A win, yes, but sloppy play can’t be overlooked
|Saturday, September 23, 2017, 10:01 PM- -|
It was sluggish and sloppy, but it was a win.
But it was sluggish and sloppy, and that just can’t be overlooked or disregarded.
For three quarters Saturday, Clemson’s players, especially the ones on offense, looked like they wanted to be anywhere but Memorial Stadium facing off with Boston College. Finally, in the fourth quarter, the offense came alive with 27 unanswered points for a 34-7 ACC win.
A 27-point win in conference play looks nice, but it was anything but for three quarters. Just remember, it was tied … at 7 … with Boston College.
That strong fourth quarter can’t wash away the issues of the first three.
Luckily for the Tigers, their defense was again dominant, and Clemson didn’t exactly face an offensive juggernaut in Boston College. That won’t always be the case, and Clemson’s offense has to play better than it did Saturday.
The offensive line was not good. There weren’t many holes for the running backs to dart through, and quarterback Kelly Bryant didn’t have much time to look over the field and find open receivers. A line that played pretty well for the first three games – with maybe the exception of right guard – was pushed around and controlled by the Eagles’ defensive front.
Bryant didn’t help the issues as he made some bad decisions both in the running game and throwing the football. He made some shaky throws, as well.
Bryant had been so strong through three games that he almost can be excused for having an off game. But championship quarterbacks learn quickly from their mistakes and don’t make the same mistakes twice.
It will be interesting to see how Bryant bounces back next week at Virginia Tech because he’s going to have to play better than he did Saturday, and the offensive players around him will have to play better, as well. Virginia Tech doesn’t have a dynamic offensive attack, but its offense is much better than Boston College’s. And Bryant and his offensive teammates won’t simply be able to rely on the Clemson defense keeping the Hokies shut down until the Tigers’ offense can find itself.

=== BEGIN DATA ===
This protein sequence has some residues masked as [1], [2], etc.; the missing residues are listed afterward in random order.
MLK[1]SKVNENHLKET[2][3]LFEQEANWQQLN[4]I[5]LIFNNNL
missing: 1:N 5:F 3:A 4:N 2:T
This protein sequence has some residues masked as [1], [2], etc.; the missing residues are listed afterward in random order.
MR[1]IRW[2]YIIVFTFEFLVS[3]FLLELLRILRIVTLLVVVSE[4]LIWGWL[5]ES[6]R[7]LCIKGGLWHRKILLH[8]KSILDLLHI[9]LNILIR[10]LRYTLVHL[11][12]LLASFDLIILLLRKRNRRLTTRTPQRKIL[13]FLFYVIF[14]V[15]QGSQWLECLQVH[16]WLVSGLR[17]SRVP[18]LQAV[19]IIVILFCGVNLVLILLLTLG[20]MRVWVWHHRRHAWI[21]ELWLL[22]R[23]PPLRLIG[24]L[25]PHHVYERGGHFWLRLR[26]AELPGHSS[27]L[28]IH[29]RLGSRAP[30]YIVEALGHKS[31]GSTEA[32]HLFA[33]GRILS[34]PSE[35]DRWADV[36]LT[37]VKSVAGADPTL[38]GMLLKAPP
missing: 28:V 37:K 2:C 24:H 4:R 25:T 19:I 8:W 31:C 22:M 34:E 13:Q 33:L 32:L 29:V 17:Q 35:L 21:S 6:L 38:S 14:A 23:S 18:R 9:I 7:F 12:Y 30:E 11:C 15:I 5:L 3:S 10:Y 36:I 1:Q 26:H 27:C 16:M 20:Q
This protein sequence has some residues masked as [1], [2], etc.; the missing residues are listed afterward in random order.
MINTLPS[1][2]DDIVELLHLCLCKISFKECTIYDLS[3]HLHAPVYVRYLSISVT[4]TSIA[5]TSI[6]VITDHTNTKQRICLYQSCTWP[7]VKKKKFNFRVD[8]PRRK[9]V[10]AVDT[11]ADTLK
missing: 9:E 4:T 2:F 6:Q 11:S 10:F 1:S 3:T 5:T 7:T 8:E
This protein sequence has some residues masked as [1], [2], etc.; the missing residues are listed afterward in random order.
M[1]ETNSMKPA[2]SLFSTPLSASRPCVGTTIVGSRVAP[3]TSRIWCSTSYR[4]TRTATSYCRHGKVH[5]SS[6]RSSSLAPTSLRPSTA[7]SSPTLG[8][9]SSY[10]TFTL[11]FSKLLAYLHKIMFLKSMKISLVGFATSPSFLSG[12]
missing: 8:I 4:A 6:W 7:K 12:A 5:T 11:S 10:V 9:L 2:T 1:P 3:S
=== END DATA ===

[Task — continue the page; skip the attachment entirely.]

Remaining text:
That said, the Clemson offense did find itself in the fourth quarter and came up with the plays it needed to make to get the win Saturday. It just should not have taken that long.
Watching the first three quarters, I said to my son, “So much for my column about Clemson being focused against an overmatched opponent.” The Clemson offense looked like a unit that was thinking about last week’s win over Louisville or next week’s game against Virginia Tech; anything other than the task at hand with the Eagles.
In the fourth quarter, the offense – and the entire team – played the way I believed it would play the whole game. That was good to see the Tigers get going and put away the game when they had to.
But it makes you wonder what the issues were in the first three quarters. Sure, field position was weird the entire game, but the Tigers put together a long drive in the fourth quarter to regain the lead when they were backed up against their own goal line.
That’s the offense this unit can be, but it has to be ready to do that from the start of the game and not wait until things get a little tense in a closer-than-expected contest.
Daniel Shirley is the sports editor of The Telegraph in Macon, Ga., and co-host of The Midday Sports Zone on Middle Georgia’s ESPN, 93.1 FM and 99.5 FM. Follow him on Twitter at @DM_Shirley and read his blog at macon.com/peachsports.